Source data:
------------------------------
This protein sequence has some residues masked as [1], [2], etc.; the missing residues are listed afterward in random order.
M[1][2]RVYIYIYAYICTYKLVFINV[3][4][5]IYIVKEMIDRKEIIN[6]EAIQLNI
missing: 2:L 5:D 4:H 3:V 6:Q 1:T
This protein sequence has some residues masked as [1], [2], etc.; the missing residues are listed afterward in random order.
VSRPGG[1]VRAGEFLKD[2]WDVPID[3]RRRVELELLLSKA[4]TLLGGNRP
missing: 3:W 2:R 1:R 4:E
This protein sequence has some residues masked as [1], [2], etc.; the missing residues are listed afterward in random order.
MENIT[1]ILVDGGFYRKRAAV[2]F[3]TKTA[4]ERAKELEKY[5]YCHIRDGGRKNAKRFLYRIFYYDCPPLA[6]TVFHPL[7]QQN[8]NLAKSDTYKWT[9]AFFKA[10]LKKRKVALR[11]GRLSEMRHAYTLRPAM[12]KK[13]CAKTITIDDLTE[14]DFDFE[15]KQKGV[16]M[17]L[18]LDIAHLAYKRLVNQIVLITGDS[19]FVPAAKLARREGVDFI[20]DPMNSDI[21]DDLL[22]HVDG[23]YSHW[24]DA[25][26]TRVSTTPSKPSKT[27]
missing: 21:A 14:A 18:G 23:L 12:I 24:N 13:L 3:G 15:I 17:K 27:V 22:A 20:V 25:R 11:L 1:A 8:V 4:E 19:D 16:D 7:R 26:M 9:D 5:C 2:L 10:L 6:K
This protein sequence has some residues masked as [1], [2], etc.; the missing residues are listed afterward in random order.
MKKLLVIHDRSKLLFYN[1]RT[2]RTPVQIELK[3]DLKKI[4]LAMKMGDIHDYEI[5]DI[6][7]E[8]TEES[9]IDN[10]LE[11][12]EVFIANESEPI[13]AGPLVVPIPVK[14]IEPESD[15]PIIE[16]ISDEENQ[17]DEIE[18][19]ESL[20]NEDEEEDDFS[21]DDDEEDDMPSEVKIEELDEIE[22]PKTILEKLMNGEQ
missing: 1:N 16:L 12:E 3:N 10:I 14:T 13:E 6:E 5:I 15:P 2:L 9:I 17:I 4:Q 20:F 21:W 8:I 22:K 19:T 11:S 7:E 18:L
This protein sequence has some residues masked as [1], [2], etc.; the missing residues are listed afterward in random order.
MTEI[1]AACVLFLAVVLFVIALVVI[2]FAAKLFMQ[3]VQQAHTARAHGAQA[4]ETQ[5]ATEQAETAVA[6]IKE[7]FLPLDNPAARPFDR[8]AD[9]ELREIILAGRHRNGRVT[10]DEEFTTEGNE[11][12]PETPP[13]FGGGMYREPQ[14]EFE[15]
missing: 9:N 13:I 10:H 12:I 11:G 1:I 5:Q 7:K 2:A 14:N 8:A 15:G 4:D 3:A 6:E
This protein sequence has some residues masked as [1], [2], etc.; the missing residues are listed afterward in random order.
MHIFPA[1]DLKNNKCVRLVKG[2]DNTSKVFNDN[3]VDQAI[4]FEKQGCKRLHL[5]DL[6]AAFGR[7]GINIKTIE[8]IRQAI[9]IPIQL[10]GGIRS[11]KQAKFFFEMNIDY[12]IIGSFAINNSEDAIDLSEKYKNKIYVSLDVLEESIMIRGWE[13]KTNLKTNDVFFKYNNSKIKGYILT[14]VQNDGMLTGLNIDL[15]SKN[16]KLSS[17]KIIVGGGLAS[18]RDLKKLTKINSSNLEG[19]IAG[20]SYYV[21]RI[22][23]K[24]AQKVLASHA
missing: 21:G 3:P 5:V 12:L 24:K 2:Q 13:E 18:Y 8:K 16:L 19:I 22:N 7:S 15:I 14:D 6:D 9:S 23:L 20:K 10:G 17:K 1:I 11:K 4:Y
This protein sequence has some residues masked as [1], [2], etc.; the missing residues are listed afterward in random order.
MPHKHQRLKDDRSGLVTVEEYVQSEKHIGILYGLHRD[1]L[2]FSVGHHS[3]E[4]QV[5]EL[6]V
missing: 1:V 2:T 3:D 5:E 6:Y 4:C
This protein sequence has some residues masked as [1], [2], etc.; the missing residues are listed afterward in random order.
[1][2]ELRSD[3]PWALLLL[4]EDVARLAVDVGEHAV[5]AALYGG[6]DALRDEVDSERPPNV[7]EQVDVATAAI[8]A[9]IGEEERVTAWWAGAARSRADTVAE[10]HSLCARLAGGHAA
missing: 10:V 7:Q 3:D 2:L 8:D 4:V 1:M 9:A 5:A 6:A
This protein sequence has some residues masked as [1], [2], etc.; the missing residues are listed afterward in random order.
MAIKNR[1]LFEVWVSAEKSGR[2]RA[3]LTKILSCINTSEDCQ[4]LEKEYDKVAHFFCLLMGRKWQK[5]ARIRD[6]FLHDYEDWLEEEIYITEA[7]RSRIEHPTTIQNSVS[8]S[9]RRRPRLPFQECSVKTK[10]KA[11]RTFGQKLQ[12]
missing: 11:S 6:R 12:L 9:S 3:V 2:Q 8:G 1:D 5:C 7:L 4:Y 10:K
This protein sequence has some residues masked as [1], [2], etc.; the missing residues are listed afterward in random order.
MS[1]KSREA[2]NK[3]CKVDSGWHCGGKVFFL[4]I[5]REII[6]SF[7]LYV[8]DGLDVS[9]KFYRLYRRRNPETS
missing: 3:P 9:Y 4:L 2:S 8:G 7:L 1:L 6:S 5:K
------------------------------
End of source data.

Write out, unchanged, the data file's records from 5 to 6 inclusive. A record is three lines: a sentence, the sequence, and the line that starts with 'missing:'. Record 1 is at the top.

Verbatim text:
This protein sequence has some residues masked as [1], [2], etc.; the missing residues are listed afterward in random order.
MTEI[1]AACVLFLAVVLFVIALVVI[2]FAAKLFMQ[3]VQQAHTARAHGAQA[4]ETQ[5]ATEQAETAVA[6]IKE[7]FLPLDNPAARPFDR[8]AD[9]ELREIILAGRHRNGRVT[10]DEEFTTEGNE[11][12]PETPP[13]FGGGMYREPQ[14]EFE[15]
missing: 9:N 13:I 10:H 12:I 11:G 1:I 5:Q 7:K 2:A 14:N 8:A 15:G 4:D 3:A 6:E
This protein sequence has some residues masked as [1], [2], etc.; the missing residues are listed afterward in random order.
MHIFPA[1]DLKNNKCVRLVKG[2]DNTSKVFNDN[3]VDQAI[4]FEKQGCKRLHL[5]DL[6]AAFGR[7]GINIKTIE[8]IRQAI[9]IPIQL[10]GGIRS[11]KQAKFFFEMNIDY[12]IIGSFAINNSEDAIDLSEKYKNKIYVSLDVLEESIMIRGWE[13]KTNLKTNDVFFKYNNSKIKGYILT[14]VQNDGMLTGLNIDL[15]SKN[16]KLSS[17]KIIVGGGLAS[18]RDLKKLTKINSSNLEG[19]IAG[20]SYYV[21]RI[22][23]K[24]AQKVLASHA
missing: 21:G 3:P 5:V 12:L 24:K 2:Q 13:E 18:Y 8:K 16:L 19:I 22:N 7:S 15:I 14:D 6:D 9:S 23:L 20:K 10:G 17:K 1:I 11:K 4:Y